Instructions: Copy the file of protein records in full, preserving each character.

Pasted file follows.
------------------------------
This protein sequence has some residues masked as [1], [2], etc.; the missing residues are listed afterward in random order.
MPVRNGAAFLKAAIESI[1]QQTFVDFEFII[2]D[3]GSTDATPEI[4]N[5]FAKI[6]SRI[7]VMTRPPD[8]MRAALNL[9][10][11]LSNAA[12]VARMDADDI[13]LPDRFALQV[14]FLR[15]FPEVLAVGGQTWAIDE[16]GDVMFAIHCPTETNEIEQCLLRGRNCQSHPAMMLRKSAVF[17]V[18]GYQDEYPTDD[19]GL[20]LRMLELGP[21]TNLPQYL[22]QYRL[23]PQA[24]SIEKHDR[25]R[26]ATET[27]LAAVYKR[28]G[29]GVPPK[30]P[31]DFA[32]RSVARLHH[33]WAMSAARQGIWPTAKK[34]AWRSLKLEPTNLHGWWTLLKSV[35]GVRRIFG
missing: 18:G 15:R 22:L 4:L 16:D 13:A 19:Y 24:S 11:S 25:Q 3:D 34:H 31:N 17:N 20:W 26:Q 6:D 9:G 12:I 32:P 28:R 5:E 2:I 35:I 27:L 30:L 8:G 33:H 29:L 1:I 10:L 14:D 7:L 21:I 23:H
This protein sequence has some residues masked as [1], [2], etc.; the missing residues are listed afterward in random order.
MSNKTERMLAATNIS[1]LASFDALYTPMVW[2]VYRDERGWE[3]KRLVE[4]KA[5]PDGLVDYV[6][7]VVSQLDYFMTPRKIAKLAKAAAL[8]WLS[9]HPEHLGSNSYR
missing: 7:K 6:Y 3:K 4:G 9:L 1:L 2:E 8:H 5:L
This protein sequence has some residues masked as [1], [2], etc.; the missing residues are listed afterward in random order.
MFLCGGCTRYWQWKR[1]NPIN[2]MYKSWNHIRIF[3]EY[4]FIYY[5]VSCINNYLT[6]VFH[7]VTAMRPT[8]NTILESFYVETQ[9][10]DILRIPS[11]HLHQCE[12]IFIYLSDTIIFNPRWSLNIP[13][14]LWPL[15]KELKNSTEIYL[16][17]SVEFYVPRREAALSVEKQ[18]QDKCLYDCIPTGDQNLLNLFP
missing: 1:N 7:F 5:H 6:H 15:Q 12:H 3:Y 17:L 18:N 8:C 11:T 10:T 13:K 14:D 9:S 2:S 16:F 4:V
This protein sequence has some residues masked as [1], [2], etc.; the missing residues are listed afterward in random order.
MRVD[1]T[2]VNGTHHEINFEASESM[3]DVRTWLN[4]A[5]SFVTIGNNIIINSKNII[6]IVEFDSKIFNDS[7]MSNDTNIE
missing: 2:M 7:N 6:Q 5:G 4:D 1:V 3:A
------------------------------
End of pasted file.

This protein sequence has some residues masked as [1], [2], etc.; the missing residues are listed afterward in random order.
MPVRNGAAFLKAAIESI[1]QQTFVDFEFII[2]D[3]GSTDATPEI[4]N[5]FAKI[6]SRI[7]VMTRPPD[8]MRAALNL[9][10][11]LSNAA[12]VARMDADDI[13]LPDRFALQV[14]FLR[15]FPEVLAVGGQTWAIDE[16]GDVMFAIHCPTETNEIEQCLLRGRNCQSHPAMMLRKSAVF[17]V[18]GYQDEYPTDD[19]GL[20]LRMLELGP[21]TNLPQYL[22]QYRL[23]PQA[24]SIEKHDR[25]R[26]ATET[27]LAAVYKR[28]G[29]GVPPK[30]P[31]DFA[32]RSVARLHH[33]WAMSAARQGIWPTAKK[34]AWRSLKLEPTNLHGWWTLLKSV[35]GVRRIFG
missing: 18:G 15:R 22:L 4:L 16:D 13:A 19:Y 24:S 11:S 25:Q 3:D 34:H 31:N 17:N 20:W 26:Q 6:D 9:G 12:I 32:P 28:R 5:E 2:I 35:I 27:L 30:L 8:G 33:H 29:L 1:I 10:L 14:D 7:L 21:I 23:H
This protein sequence has some residues masked as [1], [2], etc.; the missing residues are listed afterward in random order.
MSNKTERMLAATNIS[1]LASFDALYTPMVW[2]VYRDERGWE[3]KRLVE[4]KA[5]PDGLVDYV[6][7]VVSQLDYFMTPRKIAKLAKAAAL[8]WLS[9]HPEHLGSNSYR
missing: 7:K 6:Y 3:K 4:G 9:L 1:L 2:E 8:H 5:L
This protein sequence has some residues masked as [1], [2], etc.; the missing residues are listed afterward in random order.
MFLCGGCTRYWQWKR[1]NPIN[2]MYKSWNHIRIF[3]EY[4]FIYY[5]VSCINNYLT[6]VFH[7]VTAMRPT[8]NTILESFYVETQ[9][10]DILRIPS[11]HLHQCE[12]IFIYLSDTIIFNPRWSLNIP[13][14]LWPL[15]KELKNSTEIYL[16][17]SVEFYVPRREAALSVEKQ[18]QDKCLYDCIPTGDQNLLNLFP
missing: 1:N 7:F 5:H 6:H 15:Q 12:H 3:Y 17:L 18:N 8:C 11:T 10:T 13:K 14:D 9:S 2:S 16:F 4:V
This protein sequence has some residues masked as [1], [2], etc.; the missing residues are listed afterward in random order.
MRVD[1]T[2]VNGTHHEINFEASESM[3]DVRTWLN[4]A[5]SFVTIGNNIIINSKNII[6]IVEFDSKIFNDS[7]MSNDTNIE
missing: 2:M 7:N 6:Q 5:G 4:D 1:V 3:A